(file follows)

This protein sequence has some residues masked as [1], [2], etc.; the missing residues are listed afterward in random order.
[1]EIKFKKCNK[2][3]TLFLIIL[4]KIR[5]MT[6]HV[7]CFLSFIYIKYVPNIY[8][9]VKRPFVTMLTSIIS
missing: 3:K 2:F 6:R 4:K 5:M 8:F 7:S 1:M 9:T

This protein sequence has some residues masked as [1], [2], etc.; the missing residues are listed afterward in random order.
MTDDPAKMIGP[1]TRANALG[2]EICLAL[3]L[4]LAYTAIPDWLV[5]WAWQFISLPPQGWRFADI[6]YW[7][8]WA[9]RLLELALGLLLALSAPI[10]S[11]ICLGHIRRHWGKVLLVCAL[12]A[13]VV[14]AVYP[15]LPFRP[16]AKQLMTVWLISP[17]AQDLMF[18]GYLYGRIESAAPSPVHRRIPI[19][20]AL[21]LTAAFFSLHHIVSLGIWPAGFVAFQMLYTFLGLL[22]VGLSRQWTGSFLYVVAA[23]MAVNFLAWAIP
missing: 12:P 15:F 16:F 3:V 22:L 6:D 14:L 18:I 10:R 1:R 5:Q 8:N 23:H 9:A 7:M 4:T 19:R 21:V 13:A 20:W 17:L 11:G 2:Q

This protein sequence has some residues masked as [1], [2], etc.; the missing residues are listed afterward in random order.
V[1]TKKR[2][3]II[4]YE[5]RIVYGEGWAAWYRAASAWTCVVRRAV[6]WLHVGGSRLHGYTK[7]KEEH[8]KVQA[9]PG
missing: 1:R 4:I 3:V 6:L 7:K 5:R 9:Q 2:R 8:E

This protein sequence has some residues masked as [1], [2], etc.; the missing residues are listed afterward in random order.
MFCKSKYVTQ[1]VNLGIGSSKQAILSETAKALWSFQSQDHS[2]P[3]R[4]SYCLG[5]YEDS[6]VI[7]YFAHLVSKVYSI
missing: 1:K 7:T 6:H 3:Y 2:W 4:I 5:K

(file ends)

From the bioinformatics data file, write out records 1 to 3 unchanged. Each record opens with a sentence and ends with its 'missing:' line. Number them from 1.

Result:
This protein sequence has some residues masked as [1], [2], etc.; the missing residues are listed afterward in random order.
[1]EIKFKKCNK[2][3]TLFLIIL[4]KIR[5]MT[6]HV[7]CFLSFIYIKYVPNIY[8][9]VKRPFVTMLTSIIS
missing: 3:K 2:F 6:R 4:K 5:M 8:F 7:S 1:M 9:T

This protein sequence has some residues masked as [1], [2], etc.; the missing residues are listed afterward in random order.
MTDDPAKMIGP[1]TRANALG[2]EICLAL[3]L[4]LAYTAIPDWLV[5]WAWQFISLPPQGWRFADI[6]YW[7][8]WA[9]RLLELALGLLLALSAPI[10]S[11]ICLGHIRRHWGKVLLVCAL[12]A[13]VV[14]AVYP[15]LPFRP[16]AKQLMTVWLISP[17]AQDLMF[18]GYLYGRIESAAPSPVHRRIPI[19][20]AL[21]LTAAFFSLHHIVSLGIWPAGFVAFQMLYTFLGLL[22]VGLSRQWTGSFLYVVAA[23]MAVNFLAWAIP
missing: 12:P 15:F 16:F 3:V 22:L 6:D 14:L 18:I 10:R 1:R 5:Q 8:N 23:H 9:A 7:M 4:T 19:R 21:V 13:A 20:W 17:L 11:G 2:Q

This protein sequence has some residues masked as [1], [2], etc.; the missing residues are listed afterward in random order.
V[1]TKKR[2][3]II[4]YE[5]RIVYGEGWAAWYRAASAWTCVVRRAV[6]WLHVGGSRLHGYTK[7]KEEH[8]KVQA[9]PG
missing: 1:R 4:I 3:V 6:L 7:K 5:R 9:Q 2:R 8:E